Coconut Water Kefir Is Surprisingly Easy to Make at Home

Posted by cleanteam

coconut-kefir-heroMany people are most familiar with the more common grocery kefir made from dairy. While its benefits to the digestive system are countless, we prefer to have our kefir in a dairy-free form. This version is refreshing, nutrient-dense, and hydrating, making it the perfect version to sip on all summer long. This is a cleansing drink that can be a great complement to the 21-Day Program, as can other fermented foods. 

Coconut Water for Ultimate Hydration

Coconut water is the liquid found inside young coconuts (unlike coconut milk, which is made by grating the meat of the coconut). We chose coconut water for its refreshing taste, cleanse-friendly ingredients and hydrating properties. Coconut water is naturally low in calories and sugar, and its richness in electrolytes gives it a boost in its ability to help with fluid regulation. Coconut water has even been used as an IV fluid in emergencies!

The nutrient most ample in coconut water is potassium. It also contains magnesium, calcium, and a small amount of sodium. These electrolytes are crucial for nerve function, heart health, hydration, and relaxing your muscles. Since other electrolyte-dense sports drinks are laden with sugar, we prefer this whole source. While there is sugar in this recipe, it serves to feed the bacteria and the finished product ends up quite low-glycemic. 

The Utensils You Use Matter

Kefir grains are acidic and when mixed with metal strainers or spoons they can become reactive. This reaction can result in toxicity that can ultimately contaminate your coconut water. We didn't bother buying new plastic strainers, though. We simply used our cheesecloth covering to carefully strain our liquid from our grains when they were finished fermenting. If you already have a fine mesh plastic strainer, use that. Also always use glass or plastic containers for storing your liquid and wooden spoons for mixing.

Why Fermentation is Good For You

Fermentation is the process of growing healthy bacteria in our food. The process of fermentation also breaks our food down, thus making it easier to digest and the nutrients more readily available to our bodies. In addition to being more easily digested, fermented foods like coconut kefir provide probiotics to our gut. This helps improve our immunity by strengthening and protecting the immunity cells in our digestive track. Eating fermented foods like coconut kefir has also been shown to prevent and heal candida, a yeast overgrowth that impairs health and can be challenging to heal. By balancing our gut bacteria, kefir helps to fight digestive disorders like IBS and Crohn's Disease.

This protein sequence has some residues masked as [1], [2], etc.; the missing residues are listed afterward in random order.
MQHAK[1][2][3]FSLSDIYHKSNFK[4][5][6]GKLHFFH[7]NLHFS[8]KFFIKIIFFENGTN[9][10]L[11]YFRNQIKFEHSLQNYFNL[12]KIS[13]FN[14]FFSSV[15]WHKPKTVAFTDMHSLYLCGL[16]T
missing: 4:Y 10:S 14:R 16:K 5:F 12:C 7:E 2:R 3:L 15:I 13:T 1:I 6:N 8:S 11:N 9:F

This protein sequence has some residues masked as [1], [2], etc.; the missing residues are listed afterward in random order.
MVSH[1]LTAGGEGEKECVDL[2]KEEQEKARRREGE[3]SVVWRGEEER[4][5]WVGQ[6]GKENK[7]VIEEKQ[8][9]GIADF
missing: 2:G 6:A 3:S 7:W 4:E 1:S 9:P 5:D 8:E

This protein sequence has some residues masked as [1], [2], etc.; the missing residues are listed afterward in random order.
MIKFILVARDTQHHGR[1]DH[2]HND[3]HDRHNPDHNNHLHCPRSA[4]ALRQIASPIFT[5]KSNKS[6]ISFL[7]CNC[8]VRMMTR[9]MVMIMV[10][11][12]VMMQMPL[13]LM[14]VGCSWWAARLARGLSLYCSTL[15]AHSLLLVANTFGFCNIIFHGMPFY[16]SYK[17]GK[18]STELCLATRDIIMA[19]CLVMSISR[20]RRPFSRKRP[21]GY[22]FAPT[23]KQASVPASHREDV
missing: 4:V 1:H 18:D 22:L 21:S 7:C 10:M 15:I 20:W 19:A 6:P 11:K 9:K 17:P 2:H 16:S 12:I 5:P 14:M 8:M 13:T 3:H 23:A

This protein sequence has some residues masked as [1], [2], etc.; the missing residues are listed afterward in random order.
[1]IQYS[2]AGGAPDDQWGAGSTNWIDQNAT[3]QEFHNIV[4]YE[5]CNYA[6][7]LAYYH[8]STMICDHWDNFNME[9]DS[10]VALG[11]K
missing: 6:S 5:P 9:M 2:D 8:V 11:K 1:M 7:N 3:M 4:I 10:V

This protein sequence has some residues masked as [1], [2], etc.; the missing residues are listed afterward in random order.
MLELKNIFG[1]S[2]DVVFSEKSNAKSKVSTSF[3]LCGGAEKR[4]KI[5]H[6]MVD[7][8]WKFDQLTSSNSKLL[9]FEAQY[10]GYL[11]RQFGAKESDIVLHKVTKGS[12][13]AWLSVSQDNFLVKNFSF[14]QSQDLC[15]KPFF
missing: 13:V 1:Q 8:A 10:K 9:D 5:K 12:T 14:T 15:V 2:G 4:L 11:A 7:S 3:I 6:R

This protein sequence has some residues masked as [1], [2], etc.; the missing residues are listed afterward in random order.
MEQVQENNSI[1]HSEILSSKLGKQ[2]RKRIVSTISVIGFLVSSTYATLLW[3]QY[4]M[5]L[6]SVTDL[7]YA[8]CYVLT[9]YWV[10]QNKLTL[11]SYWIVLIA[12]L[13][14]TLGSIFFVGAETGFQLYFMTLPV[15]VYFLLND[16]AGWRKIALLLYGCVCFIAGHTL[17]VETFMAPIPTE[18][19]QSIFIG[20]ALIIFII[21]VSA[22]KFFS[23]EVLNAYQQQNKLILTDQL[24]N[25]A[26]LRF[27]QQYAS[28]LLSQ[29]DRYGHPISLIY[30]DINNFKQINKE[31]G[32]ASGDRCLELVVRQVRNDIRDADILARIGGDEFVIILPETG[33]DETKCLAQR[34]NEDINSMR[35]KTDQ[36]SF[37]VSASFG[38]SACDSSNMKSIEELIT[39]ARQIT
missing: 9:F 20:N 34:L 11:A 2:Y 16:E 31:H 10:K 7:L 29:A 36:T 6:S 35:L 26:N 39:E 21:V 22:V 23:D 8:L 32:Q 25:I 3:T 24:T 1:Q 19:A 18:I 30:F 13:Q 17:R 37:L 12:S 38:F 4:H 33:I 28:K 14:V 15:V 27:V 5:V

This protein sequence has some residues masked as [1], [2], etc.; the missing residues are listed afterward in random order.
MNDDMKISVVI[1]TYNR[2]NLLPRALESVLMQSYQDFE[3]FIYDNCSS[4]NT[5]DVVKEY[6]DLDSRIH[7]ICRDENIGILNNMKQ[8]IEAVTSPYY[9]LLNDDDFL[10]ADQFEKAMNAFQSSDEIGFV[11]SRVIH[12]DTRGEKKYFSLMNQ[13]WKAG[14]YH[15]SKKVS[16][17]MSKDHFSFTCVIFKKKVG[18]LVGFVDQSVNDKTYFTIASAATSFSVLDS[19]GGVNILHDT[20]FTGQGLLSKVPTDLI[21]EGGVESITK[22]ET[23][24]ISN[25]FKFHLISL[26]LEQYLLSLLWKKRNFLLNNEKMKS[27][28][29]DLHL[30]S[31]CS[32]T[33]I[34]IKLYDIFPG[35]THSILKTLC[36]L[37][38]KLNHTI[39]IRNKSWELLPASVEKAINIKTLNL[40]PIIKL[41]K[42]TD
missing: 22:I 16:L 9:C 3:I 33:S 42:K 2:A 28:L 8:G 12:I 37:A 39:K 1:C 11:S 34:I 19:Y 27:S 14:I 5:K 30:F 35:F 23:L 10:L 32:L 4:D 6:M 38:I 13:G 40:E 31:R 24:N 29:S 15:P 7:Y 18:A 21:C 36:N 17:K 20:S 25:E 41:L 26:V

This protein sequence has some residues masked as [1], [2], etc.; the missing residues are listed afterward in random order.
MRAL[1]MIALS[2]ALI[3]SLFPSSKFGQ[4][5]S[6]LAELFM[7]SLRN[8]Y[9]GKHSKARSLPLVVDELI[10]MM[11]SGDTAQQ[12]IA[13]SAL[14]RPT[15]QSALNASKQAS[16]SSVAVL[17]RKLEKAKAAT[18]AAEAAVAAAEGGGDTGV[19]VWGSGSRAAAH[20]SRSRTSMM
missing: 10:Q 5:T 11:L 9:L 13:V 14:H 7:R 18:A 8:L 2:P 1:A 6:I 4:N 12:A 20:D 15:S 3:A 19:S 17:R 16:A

To activate kefir grains:
2-3 cups hot water
1/4 cup cane sugar (this is to activate, you will not consume)
1 packet water kefir grains

Coconut water kefir:
Activated kefir grains (see directions below)
32 ounces of coconut water

Materials:
Non-metal strainer
Clean cloth, paper towel, or cheesecloth to cover the jar

Step 1: Heat filtered water to a boil. Mix with sugar until dissolved, then cool to room temperature. 
Once cool, pour sugar water into a sanitized mason jar (you can use a canning system or simply boil your jars to sanitize). Add entire kefir grain packet to sugar water.

coconut-water-kefir-step-1

Step 2: Cover loosely with a cloth and secure with a rubber band. Let sit in a dark, cool place for 24 hours. Water kefir grains should be plump and translucent the next day.

coconut-water-kefir-grains

Step 3: Strain sugar water from kefir grains (avoid metal strainers, you can even use the cloth to strain the water out). Add coconut water and kefir grains in a sanitized jar. Cover loosely with a cloth and secure with a rubber band.

coconut-water-kefir-step-2

Step 4: Let sit in a dark, cool place for 24-48 hours. When ready to serve, strain kefir grains. You can drink as is, or blend with fruit puree or fresh fruit to create a variety of flavors. Keep refrigerated until you're ready to drink.

coconut-kefir-final

 

Recipe and photography by Kaitlyn Noble

 

If you like this recipe, you might also like What Is Kombucha? Is It Really Good for You?


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Topics: Clean Program, drinks, digestion, immunity, fermented, Clean Life